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Southwest Region: 2016 Manufacturing Highlights

10/4/2016 1:59:17 PM

southwest-2016With 31,618 jobs at 604 establishments, manufacturing is the largest industry in the 23-county Southwest Minnesota planning region, just ahead of health care and social assistance. It is the only region in the state where manufacturing is still the leading industry. Manufacturing accounts for 18 percent of total employment in Southwest, about 6.6 percent more concentrated than in the state as a whole, where 11.4 percent of total jobs are in manufacturing.

From 2010 to 2015, Southwest Minnesota gained 1,216 net new manufacturing jobs, a 4 percent increase. In fact, manufacturing accounted for just over 25 percent of the region’s total employment growth over the past 5 years, including a bump of just over 250 new jobs in the past year.

With nearly 10,250 jobs, the largest sub-sector in Southwest is food manufacturing, followed by machinery manufacturing and printing, which both had over 3,600 jobs. Southwest also had about 2,000 jobs apiece in electrical equipment, appliance, and component manufacturing, fabricated metal product manufacturing, and computer and electronic product manufacturing.

With location quotients above 2.5, the region has much higher concentrations of employment in electrical equipment, appliance, and component manufacturing, food manufacturing, nonmetallic mineral product manufacturing, and printing and related support activities, suggesting a regional competitive advantage in each of these areas.

One of the highest paying industries in the region, manufacturing payroll neared $1.5 billion in 2015, accounting for 22.3 percent of total payroll in Southwest Minnesota. Average annual wages in manufacturing were $47,372 in 2015, which was 24 percent higher than average annual wages in the total of all industries. Manufacturing wages increased 16.6 percent from 2010 to 2015, compared to a 17.3 percent wage increase overall.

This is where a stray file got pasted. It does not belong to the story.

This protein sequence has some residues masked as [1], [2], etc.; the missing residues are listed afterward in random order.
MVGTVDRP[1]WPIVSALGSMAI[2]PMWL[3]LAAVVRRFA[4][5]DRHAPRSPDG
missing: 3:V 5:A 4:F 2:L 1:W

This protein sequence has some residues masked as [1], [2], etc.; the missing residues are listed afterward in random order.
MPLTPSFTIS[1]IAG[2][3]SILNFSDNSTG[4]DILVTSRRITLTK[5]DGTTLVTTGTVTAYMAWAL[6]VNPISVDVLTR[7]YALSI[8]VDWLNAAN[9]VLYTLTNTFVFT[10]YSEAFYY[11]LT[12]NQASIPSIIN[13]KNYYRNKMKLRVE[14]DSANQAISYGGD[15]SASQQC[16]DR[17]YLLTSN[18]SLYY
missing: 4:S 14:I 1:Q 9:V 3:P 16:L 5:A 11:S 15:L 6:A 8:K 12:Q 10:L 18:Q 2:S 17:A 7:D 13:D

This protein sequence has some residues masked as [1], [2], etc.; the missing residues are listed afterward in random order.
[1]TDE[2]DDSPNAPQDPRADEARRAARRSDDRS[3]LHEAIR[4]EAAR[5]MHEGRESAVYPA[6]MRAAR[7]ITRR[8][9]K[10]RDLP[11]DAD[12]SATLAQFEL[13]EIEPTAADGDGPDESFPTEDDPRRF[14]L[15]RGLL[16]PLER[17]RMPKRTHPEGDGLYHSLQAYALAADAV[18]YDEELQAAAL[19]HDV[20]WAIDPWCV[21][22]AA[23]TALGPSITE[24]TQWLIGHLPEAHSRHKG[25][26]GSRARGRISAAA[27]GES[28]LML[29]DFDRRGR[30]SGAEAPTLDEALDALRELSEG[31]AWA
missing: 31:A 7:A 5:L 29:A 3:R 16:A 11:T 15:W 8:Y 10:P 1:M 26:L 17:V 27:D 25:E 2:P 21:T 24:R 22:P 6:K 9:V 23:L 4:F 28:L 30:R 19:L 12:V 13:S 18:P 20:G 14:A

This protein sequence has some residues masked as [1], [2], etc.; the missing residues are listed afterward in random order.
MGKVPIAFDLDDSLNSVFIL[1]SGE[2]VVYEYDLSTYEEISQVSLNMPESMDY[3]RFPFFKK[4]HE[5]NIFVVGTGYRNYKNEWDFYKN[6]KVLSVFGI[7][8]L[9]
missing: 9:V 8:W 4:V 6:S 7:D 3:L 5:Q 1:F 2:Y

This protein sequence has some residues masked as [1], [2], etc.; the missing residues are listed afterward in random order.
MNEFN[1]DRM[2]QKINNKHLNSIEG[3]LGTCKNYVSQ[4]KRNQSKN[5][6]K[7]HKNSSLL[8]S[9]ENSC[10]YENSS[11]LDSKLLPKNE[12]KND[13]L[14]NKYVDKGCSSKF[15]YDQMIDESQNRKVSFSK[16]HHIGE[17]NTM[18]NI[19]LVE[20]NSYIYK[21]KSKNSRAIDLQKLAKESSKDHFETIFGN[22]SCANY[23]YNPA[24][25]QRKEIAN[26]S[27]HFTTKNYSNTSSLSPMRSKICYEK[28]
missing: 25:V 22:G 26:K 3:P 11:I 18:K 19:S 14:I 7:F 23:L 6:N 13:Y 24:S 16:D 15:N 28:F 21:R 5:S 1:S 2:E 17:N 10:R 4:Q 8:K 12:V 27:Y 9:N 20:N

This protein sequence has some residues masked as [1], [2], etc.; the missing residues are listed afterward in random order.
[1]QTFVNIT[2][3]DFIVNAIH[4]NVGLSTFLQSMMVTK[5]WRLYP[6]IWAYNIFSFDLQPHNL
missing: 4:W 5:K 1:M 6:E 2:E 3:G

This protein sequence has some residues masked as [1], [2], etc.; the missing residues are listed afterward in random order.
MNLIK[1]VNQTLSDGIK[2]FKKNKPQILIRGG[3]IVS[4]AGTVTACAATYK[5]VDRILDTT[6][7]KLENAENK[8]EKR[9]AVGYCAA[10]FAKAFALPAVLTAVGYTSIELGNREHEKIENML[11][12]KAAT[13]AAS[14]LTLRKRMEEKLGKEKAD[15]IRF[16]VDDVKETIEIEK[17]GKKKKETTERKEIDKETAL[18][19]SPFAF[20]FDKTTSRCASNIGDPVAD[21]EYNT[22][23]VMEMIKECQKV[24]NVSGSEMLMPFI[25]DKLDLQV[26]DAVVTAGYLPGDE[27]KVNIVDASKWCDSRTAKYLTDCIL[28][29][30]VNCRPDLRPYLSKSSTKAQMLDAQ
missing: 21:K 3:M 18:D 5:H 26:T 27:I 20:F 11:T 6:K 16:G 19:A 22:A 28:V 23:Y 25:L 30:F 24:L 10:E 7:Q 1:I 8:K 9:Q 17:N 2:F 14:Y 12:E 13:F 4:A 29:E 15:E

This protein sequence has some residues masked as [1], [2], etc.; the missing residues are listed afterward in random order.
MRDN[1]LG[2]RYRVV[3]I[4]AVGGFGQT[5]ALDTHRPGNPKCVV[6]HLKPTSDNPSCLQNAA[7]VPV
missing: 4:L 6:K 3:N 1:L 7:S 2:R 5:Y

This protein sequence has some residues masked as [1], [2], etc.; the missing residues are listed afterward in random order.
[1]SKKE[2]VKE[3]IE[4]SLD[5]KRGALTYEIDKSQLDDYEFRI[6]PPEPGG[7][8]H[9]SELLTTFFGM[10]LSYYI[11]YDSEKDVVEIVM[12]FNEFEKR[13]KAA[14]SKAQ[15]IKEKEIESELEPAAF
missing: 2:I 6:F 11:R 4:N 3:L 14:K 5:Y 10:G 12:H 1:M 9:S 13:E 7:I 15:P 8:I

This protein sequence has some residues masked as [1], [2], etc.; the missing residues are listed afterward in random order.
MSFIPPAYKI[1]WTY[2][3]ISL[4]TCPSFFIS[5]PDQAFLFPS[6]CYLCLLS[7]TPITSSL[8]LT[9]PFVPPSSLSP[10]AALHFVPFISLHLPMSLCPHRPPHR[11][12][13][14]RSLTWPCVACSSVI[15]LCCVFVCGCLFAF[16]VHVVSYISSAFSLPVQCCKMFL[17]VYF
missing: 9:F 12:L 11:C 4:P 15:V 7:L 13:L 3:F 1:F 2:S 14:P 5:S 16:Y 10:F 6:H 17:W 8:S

Southwest Spotlight: Concrete Numbers

Part of the reason that Southwest Minnesota’s manufacturing industry finds itself on much more solid ground now than just five years ago is the emergence of the region’s nonmetallic mineral product manufacturing sector, which primarily includes cement and concrete product manufacturing. This sector gained more than 571 net new jobs from 2010 to 2015 and accounted for nearly 50 percent of manufacturing job growth in the region during the recovery.

Southwest Minnesota is now home to 33 nonmetallic mineral product manufacturing establishments, providing 1,583 jobs and over $85 million in wages in 2015. Average annual wages were just above $54,000 per year, making it the fourth highest paying manufacturing sector in the region. At that level, wages in the sector were nearly $7,000 higher than the total in manufacturing, and almost $16,000 higher than the total of all industries (see Table 1).

Southwest Minnesota Industry Employment Statistics, 2015

The industry has really grown in recent years, jumping from just over 1,000 jobs in 2010, and nearly doubling the sector’s total payroll in just five years (up from $44.2 million in 2010). The 56.4 percent increase in employment made it one of the fastest growing sub-sectors in the region; especially in the last year. Nonmetallic mineral product manufacturing gained 207 new jobs from 2014 to 2015, a remarkable 15 percent increase in the past year alone.

To that end, job seekers who are interested in working hard may be attracted by the region’s high-paying and fast-growing cement and concrete product manufacturing sectors. Jobs in high demand include: heavy and tractor trailer truck drivers; molders, shapers, and casters; team assemblers; extruding, forming, pressing, and compacting machine operators; first-line supervisors of production workers; laborers and freight, stock, and material movers; mixing and blending machine setters; and sales representatives (see Table 2).

Top 15 Occupations in Demand in Nonmetallic Mineral Product Manufacturing in Southwest Minnesota, 2016

Most of these jobs can be gained with a high school diploma or less and some on-the-job training, with the exception of truck drivers, which require a Commercial Driver’s License (CDL), and general managers, which typically require a bachelor’s degree. Most of the jobs pay relatively high wages, including 10 of the 15 that pay above the region’s median hourly wage for all occupations.

For more information, contact Luke Greiner, 320-308-5378, or Mark Schultz, 507-205-6068.

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